Opinion writer

The news that Ben Carson may have embellished parts of a key formative tale from his youth could translate into good news for Ted Cruz. The Carson revelations suggest at least the possibility that his candidacy could unravel under further scrutiny, and it seems reasonable to speculate that some of Carson’s evangelical support might migrate to the Texas Senator (who is already making a very aggressive pitch for those voters), especially if air starts leaking out of the Donald Trump balloon.

Which sets up the possibility that Cruz and Marco Rubio, the other leading alternative to Trump and Carson, could end up on a collision course. This is a scenario that operatives in both men’s campaigns are already preparing for, according to the Washington Examiner’s David Drucker.

Central to this battle between the two Cuban-Americans could be “amnesty.” As if this election season weren’t already topsy-turvy enough, one of the key story-lines in the battle for the Republican nomination could shape up as a contest between two Hispanic-American Republican candidates over which one is more anti-“amnesty.”

Just look at this new ad attacking Rubio that is now being aired by one of the pro-Cruz Super PACs. It mentions Rubio’s support for “amnesty” three times.

“What’s Rubio ever done? Anything? Other than his Gang of Eight amnesty bill, can anyone think of anything Marco Rubio’s ever done? Anything at all besides amnesty?” the Cruz Super PAC spot says, adding: “When Chuck Schumer and Marco Rubio tried to push amnesty, it was Ted Cruz who stopped them.”

That’s a reference, of course, to Rubio’s role in championing the Senate comprehensive reform bill, a heresy that he continues to atone for to this day, in part by retreating to a position where he no longer supports legalization until some unspecified ideal of border security is attained first. Despite those efforts, conservatives are still suspicious of Rubio’s immigration reform instincts, and are calling on him to flatly rule out “amnesty” at any point in the future. Trump the other day attacked Rubio over his refusal to say that he’d roll back President Obama’s executive action protecting DREAMers from deportation, whereupon Rubio immediately said that executive action would have to be ended at some point, even if comprehensive immigration reform granting DREAMers legalization were not passed.

The point is that we can now be fairly certain that Rubio is going to be attacked systematically by his GOP rivals for being too soft on “amnesty.” As the new Cruz Super PAC ad demonstrates, Cruz, too, will very likely will use this as a cudgel against Rubio if and when their battle grows more contentious. (How Jeb Bush figures into this whole mix is a big unknown, but for now, let’s presume he continues to fade.) Rubio will respond by running further from his previous support for immigration reform, and at some point he may pledge to roll back Obama’s protections for DREAMers immediately as president.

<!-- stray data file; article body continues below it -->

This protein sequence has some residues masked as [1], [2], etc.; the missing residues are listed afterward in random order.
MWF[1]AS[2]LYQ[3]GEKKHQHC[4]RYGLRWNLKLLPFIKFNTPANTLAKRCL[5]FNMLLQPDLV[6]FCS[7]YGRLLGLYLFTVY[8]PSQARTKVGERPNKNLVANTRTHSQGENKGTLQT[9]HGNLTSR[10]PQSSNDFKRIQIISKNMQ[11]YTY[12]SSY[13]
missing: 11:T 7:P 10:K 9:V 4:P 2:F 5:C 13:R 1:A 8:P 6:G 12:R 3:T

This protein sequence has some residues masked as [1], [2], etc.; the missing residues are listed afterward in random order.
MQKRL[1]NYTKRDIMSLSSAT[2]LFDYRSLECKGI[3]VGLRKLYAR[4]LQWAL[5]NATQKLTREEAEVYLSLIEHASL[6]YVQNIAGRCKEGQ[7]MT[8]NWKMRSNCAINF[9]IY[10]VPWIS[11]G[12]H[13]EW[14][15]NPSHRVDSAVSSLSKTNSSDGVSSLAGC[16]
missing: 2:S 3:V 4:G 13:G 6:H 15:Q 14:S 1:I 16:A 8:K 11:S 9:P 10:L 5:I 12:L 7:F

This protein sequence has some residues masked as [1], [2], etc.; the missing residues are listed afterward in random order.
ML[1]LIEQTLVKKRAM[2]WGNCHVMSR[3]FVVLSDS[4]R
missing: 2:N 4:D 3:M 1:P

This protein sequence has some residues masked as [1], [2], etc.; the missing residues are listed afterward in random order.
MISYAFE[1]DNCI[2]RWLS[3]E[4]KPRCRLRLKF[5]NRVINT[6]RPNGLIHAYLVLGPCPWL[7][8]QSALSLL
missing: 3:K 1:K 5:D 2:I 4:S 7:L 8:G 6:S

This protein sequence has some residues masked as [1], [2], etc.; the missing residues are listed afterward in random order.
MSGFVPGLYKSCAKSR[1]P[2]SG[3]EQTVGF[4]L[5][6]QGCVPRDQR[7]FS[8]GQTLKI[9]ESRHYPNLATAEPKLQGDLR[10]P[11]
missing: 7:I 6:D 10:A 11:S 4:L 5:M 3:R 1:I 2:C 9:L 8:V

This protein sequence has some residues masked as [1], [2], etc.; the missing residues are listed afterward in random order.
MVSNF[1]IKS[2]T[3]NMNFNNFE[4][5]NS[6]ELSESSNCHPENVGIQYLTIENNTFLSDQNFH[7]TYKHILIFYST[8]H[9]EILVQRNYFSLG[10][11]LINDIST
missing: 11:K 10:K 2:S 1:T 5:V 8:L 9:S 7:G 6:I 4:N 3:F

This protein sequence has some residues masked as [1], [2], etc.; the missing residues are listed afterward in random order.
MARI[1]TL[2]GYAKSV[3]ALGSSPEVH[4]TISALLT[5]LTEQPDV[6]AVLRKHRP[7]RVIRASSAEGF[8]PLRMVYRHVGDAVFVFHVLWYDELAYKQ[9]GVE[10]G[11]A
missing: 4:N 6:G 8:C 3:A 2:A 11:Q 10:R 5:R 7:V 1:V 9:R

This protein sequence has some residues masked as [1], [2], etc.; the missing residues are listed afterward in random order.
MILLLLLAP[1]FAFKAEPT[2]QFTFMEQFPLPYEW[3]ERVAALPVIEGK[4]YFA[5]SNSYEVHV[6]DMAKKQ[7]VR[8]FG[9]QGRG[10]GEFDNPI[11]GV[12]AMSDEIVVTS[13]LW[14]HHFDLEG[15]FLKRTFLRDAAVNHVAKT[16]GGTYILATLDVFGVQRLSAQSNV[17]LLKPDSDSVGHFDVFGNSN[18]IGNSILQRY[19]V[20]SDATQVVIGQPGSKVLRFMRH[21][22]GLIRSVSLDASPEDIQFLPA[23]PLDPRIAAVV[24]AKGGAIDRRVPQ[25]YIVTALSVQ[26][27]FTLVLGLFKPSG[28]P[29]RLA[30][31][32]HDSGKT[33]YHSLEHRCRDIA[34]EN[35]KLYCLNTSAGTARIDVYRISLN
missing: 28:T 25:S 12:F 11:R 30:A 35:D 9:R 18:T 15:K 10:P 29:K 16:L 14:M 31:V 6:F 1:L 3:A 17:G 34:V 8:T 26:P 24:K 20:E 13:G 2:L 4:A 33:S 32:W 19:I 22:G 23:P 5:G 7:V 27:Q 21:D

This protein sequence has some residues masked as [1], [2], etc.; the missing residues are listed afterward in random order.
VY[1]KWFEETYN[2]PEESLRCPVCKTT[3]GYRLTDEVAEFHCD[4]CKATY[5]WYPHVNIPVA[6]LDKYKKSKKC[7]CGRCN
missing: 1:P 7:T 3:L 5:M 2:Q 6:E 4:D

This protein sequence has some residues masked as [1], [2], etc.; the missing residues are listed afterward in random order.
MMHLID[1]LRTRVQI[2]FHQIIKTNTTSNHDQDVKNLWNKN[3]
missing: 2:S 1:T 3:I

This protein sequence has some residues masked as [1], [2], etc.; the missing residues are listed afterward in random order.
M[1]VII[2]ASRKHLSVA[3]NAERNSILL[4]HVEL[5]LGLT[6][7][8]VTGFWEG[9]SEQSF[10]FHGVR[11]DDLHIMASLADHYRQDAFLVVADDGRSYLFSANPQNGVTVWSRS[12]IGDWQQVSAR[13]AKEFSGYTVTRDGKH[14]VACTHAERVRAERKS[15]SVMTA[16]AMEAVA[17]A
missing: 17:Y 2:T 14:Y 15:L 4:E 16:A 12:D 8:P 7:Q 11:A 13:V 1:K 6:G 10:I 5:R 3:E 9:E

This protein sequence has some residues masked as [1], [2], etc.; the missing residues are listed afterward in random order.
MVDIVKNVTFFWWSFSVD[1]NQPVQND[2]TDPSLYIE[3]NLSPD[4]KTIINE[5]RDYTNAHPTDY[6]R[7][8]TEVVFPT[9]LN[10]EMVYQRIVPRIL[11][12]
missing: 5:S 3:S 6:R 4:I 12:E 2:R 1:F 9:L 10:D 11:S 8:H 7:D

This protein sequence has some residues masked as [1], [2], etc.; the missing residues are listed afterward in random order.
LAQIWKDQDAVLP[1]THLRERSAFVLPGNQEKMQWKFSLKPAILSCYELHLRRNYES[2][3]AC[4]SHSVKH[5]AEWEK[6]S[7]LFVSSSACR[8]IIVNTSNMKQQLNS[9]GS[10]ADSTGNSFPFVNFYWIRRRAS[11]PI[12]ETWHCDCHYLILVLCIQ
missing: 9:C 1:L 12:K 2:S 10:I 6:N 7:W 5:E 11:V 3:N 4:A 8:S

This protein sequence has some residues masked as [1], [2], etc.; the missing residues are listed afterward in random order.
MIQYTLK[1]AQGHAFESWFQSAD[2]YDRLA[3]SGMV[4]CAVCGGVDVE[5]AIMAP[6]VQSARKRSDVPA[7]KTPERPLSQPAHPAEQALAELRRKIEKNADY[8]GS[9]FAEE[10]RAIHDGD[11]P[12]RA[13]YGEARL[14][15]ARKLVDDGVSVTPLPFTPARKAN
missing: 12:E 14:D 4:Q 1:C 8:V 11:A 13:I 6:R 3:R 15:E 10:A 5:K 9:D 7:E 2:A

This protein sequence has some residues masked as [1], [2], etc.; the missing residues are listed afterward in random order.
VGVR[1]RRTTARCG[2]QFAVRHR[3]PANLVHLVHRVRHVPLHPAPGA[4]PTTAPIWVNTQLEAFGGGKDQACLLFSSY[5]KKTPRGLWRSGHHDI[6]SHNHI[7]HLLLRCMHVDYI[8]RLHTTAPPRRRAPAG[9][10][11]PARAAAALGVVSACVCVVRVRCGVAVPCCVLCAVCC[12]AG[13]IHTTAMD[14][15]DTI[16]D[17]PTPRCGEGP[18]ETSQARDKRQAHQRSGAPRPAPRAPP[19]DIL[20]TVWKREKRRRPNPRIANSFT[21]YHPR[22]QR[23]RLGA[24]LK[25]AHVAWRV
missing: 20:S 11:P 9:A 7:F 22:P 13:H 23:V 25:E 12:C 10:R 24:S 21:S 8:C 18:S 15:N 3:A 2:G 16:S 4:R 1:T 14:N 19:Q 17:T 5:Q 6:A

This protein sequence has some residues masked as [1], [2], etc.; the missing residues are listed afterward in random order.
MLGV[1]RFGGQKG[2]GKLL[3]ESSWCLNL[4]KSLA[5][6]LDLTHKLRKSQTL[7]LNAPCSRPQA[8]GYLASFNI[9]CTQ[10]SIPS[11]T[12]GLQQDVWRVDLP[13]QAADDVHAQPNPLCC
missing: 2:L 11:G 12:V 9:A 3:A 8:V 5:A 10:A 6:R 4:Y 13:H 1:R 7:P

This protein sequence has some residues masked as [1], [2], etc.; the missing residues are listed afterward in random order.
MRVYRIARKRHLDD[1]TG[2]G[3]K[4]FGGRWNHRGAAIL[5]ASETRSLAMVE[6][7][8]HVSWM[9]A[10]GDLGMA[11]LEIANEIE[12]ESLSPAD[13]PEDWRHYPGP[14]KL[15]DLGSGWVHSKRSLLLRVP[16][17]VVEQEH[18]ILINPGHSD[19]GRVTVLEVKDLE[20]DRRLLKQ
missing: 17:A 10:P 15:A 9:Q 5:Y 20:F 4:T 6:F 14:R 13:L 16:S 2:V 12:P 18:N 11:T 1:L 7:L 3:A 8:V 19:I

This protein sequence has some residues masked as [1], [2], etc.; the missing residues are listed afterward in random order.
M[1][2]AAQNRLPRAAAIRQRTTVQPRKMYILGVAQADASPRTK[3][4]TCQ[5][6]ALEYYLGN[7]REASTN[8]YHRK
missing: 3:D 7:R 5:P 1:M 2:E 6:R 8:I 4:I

How interesting is it that two Hispanic-American Republicans could be vying for the nomination by trying to outdo each other in terms of who is more genuinely anti-“amnesty,” and, as such, end up conspiring to pull the GOP further to the right on immigration? People who follow Cuban-American politics closely tell me that this must be appreciated in a larger context: that the Cuban-American experience is very different from that of other Latino immigrant groups.

Rubio regularly talks about his experience as the son of Cubans who came here legally. And Ted Cruz talks about his father, Rafael Cruz, and says Rafael’s experience fleeing Cuba to America helped shape his conservatism. Joe Garcia, a longtime Cuban-American Democratic activist in Miami who has been a Congressman, says a key thing to watch is how the different cultural and legal experiences that distinguish Cubans from other Latino groups, particularly Mexicans, shape how Rubio and Cruz treat the immigration issue — and how they are perceived by Latino voters.

“Cubans have no bar to being legalized once they are in America,” Garcia says. “All other Hispanics — with the exception of Puerto Ricans — have to go through a broken, dysfunctional process. One group is American from day one. And all the rest are trying to be.” That Rubio and Cruz are Latino-American but will ultimately end up vying for anti-“amnesty” credibility, Garcia suggests, ultimately reflects “their successful integration” as Cubans.

This story-line will be something to keep an eye on once the Cruz-Rubio war heats up in earnest and their backgrounds and biographies come under intense scrutiny.

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UPDATE: In the first sentence, I changed the word “fabricated” to “embellished,” because further reporting has shown that it’s unfair to claim Carson fabricated his claims about his youth.